Newcastle Olympic

February 23, 2020

Newcastle Olympic Triathlon 

 

Swim: 1500m out and back swim along the wharves
Bike: 40 km 5-lap loop around Newcastle including a climb through King Edward Park
Run: 10 km 4-lap out and back along the esplanade

The Newcastle Sparke-Helmore triathlon was my first Olympic-distance race in nearly a year, and only my third ever. This season has been all about the build into my first half-Ironman (only two weeks away!) with all the other races mainly serving as checkpoints along the way. I’ve ended up with some challenging ones this year, and Newcastle was no exception. A state championship race on a technical and hilly course coupled with some exhausting travel in the days leading up to the race and a last-minute surprise of no instructions from Coach meant I had my work cut out for me.

The day dawned with perfect race conditions. The swim was a deepwater start with all the women in one wave, two minutes after the men’s wave. For once I had a pretty good start, found some feet and felt strong despite swimming against the current. That lasted for about two minutes as we quickly hit the back of the men’s wave. The next 20+ minutes felt more like obstacle course racing than open water swimming, dodging men left, right and centre (some of whom seemed to be perturbed to be passed by a pink cap and briefly gassed themselves to stay in my way for longer…). Not an ideal swim, but still a pretty decent pace for me.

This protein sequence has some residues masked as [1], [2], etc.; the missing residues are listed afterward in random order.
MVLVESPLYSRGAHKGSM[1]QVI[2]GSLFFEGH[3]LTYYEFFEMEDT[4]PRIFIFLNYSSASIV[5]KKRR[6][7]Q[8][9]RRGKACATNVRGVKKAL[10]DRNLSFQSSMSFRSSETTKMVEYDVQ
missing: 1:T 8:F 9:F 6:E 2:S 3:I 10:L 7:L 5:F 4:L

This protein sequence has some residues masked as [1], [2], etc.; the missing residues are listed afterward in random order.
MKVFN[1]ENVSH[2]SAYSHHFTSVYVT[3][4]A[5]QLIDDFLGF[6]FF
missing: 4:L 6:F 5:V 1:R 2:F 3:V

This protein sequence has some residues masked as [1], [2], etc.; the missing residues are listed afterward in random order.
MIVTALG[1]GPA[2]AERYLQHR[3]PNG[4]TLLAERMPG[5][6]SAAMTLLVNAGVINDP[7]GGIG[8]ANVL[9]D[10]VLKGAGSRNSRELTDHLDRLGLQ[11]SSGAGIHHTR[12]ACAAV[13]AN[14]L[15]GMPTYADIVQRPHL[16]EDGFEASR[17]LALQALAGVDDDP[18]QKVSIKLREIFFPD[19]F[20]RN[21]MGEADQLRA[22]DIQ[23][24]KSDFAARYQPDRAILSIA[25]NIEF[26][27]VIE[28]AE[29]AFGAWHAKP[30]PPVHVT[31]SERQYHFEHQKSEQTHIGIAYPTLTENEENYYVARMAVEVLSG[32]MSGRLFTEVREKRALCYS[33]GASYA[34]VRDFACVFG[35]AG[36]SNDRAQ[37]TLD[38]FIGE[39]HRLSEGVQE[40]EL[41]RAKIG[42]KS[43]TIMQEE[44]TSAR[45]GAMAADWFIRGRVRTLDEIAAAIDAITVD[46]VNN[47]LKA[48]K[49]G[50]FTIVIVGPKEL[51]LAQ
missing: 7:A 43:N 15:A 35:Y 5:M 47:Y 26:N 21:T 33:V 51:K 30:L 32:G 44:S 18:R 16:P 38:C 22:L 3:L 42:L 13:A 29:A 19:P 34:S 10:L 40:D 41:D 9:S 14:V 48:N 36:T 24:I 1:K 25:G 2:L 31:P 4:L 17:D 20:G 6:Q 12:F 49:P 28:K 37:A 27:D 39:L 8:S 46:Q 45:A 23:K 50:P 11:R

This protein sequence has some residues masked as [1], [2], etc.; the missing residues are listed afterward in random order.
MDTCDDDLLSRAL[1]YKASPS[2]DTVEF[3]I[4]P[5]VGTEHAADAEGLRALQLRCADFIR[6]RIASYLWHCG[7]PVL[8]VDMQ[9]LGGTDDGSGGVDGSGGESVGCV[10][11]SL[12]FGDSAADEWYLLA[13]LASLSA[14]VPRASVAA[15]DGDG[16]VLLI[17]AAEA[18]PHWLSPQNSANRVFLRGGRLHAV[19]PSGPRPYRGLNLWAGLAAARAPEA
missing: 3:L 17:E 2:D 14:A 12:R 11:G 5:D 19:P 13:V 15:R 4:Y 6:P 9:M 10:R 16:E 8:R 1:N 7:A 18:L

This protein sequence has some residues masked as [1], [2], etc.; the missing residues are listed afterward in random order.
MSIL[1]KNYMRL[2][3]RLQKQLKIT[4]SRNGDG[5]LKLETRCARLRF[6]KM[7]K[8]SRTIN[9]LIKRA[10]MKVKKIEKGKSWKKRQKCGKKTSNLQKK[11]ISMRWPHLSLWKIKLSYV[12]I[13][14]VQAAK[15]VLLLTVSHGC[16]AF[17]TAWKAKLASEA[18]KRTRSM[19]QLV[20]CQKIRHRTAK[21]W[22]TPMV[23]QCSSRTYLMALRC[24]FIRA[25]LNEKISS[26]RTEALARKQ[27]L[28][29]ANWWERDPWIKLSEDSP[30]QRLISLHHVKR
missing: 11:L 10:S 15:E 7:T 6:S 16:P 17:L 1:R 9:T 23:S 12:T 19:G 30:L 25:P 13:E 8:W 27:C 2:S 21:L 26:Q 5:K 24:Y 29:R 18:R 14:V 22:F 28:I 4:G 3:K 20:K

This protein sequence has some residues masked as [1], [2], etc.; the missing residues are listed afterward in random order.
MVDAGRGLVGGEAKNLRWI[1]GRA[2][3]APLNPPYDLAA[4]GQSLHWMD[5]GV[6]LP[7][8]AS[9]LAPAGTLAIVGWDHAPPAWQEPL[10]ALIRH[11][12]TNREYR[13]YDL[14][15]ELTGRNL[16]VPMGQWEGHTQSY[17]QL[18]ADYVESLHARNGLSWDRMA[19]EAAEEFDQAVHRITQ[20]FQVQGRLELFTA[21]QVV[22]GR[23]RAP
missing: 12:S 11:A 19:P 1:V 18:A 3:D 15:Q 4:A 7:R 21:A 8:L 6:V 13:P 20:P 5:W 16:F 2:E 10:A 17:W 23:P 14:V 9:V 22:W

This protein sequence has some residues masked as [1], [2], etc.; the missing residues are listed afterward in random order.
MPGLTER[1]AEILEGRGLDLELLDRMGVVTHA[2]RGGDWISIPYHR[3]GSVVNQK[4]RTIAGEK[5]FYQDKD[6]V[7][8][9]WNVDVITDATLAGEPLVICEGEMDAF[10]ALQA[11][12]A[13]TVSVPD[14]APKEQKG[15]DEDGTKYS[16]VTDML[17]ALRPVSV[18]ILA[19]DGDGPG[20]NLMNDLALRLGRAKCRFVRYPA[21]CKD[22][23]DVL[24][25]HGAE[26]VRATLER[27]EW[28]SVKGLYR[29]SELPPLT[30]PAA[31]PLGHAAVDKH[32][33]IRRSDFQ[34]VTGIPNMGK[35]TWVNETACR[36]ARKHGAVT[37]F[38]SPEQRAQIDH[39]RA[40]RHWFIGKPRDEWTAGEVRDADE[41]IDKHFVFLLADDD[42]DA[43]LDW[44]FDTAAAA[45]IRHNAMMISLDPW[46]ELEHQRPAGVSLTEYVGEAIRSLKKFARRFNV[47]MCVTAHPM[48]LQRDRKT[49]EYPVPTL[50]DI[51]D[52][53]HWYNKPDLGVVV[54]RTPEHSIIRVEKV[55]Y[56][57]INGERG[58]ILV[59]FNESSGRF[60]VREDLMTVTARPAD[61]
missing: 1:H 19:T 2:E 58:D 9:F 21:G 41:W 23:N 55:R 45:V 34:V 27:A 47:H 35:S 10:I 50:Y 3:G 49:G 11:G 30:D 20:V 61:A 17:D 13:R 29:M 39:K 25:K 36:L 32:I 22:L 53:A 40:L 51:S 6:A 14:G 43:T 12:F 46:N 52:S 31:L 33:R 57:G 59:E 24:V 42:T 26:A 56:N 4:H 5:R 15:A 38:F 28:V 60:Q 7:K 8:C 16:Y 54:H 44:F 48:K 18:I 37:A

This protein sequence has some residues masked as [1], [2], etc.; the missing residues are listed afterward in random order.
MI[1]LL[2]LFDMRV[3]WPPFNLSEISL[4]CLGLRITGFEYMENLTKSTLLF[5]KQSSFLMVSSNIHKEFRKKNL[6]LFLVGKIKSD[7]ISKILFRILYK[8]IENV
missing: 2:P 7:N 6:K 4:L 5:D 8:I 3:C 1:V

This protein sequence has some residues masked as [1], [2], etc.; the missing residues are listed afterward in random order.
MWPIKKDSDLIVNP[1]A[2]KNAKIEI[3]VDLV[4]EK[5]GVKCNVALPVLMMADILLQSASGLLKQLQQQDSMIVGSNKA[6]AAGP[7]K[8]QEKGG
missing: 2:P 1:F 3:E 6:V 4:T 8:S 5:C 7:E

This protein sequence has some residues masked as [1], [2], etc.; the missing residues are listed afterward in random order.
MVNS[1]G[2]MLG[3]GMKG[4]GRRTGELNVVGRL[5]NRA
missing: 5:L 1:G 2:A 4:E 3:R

After the world’s longest transition on sidewalks that were clearly not designed for bare feet, it was off on the bike. Biking is never my strong suit, and this course presented extra challenges with a decent climb and some fairly technical descents. The first lap was a bit nerve-wracking, but with each lap I built a bit more comfort and confidence with the course. The views were fantastic, and the technical, multi-lap format made me feel like I was racing in an ITU World Cup.

I came off the bike feeling good – the downhills had provided some recovery and except on the climbs I hadn’t pushed too hard. That meant I was in great shape for the run. My original plan was to run the first 5k at a comfortable 5:00 pace then build the second 5k. But I was feeling good enough that when I hit the 1k mark at 4:50, I decided to just try to hold it (bearing in mind my previous PB for a 10K off the bike was a 4:55 pace). It felt surprisingly comfortable for the first 5k, then got harder and harder. I kept pushing anyway, determined to build at least the last 2.5k lap. In the end, I managed an average pace of 4:48 – not only my Olympic run PB, but faster than I’ve run for all but one sprint race.

Although my overall time was nothing spectacular, I was really happy with how I performed and how in control I felt for most of the race. I enjoyed the challenges of the course and the ability to test myself. Still plenty of room to grow, but also feeling confident going into the really big challenge coming up next – bring on Taupo 70.3!

 

 

 

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